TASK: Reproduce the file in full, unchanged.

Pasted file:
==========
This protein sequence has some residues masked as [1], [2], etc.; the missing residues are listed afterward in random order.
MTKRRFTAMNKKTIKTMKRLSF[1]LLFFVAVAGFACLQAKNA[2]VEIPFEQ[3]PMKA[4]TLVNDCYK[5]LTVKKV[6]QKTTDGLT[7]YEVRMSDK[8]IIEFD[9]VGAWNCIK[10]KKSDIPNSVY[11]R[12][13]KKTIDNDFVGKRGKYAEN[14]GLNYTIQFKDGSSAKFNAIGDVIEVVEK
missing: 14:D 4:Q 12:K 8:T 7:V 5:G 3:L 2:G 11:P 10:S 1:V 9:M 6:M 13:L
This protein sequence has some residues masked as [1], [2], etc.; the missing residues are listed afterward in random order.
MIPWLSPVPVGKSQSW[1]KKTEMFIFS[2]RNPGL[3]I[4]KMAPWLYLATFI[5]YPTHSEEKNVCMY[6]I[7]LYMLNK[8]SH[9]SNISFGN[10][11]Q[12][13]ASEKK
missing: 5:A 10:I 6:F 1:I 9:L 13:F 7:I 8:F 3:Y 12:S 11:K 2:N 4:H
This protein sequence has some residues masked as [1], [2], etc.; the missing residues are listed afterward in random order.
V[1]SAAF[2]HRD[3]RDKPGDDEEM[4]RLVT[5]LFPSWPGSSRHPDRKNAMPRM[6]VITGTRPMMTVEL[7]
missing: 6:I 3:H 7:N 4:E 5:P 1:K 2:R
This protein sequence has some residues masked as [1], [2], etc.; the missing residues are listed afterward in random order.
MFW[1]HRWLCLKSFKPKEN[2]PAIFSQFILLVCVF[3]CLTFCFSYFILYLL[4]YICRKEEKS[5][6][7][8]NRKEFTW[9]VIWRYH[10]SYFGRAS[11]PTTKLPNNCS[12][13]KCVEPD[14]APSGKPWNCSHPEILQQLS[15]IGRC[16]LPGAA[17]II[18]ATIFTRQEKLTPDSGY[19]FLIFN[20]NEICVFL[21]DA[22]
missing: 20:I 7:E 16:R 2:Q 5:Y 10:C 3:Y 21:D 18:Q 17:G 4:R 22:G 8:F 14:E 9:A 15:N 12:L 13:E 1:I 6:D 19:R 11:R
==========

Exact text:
This protein sequence has some residues masked as [1], [2], etc.; the missing residues are listed afterward in random order.
MTKRRFTAMNKKTIKTMKRLSF[1]LLFFVAVAGFACLQAKNA[2]VEIPFEQ[3]PMKA[4]TLVNDCYK[5]LTVKKV[6]QKTTDGLT[7]YEVRMSDK[8]IIEFD[9]VGAWNCIK[10]KKSDIPNSVY[11]R[12][13]KKTIDNDFVGKRGKYAEN[14]GLNYTIQFKDGSSAKFNAIGDVIEVVEK
missing: 14:D 4:Q 12:K 8:T 7:V 5:G 3:L 2:G 11:P 10:S 1:V 9:M 6:M 13:L
This protein sequence has some residues masked as [1], [2], etc.; the missing residues are listed afterward in random order.
MIPWLSPVPVGKSQSW[1]KKTEMFIFS[2]RNPGL[3]I[4]KMAPWLYLATFI[5]YPTHSEEKNVCMY[6]I[7]LYMLNK[8]SH[9]SNISFGN[10][11]Q[12][13]ASEKK
missing: 5:A 10:I 6:F 1:I 9:L 13:F 7:I 8:F 3:Y 12:S 11:K 2:N 4:H
This protein sequence has some residues masked as [1], [2], etc.; the missing residues are listed afterward in random order.
V[1]SAAF[2]HRD[3]RDKPGDDEEM[4]RLVT[5]LFPSWPGSSRHPDRKNAMPRM[6]VITGTRPMMTVEL[7]
missing: 6:I 3:H 7:N 4:E 5:P 1:K 2:R
This protein sequence has some residues masked as [1], [2], etc.; the missing residues are listed afterward in random order.
MFW[1]HRWLCLKSFKPKEN[2]PAIFSQFILLVCVF[3]CLTFCFSYFILYLL[4]YICRKEEKS[5][6][7][8]NRKEFTW[9]VIWRYH[10]SYFGRAS[11]PTTKLPNNCS[12][13]KCVEPD[14]APSGKPWNCSHPEILQQLS[15]IGRC[16]LPGAA[17]II[18]ATIFTRQEKLTPDSGY[19]FLIFN[20]NEICVFL[21]DA[22]
missing: 20:I 7:E 16:R 2:Q 5:Y 10:C 3:Y 21:D 18:Q 17:G 4:R 22:G 8:F 14:E 9:A 15:N 12:L 13:E 1:I 6:D 19:R 11:R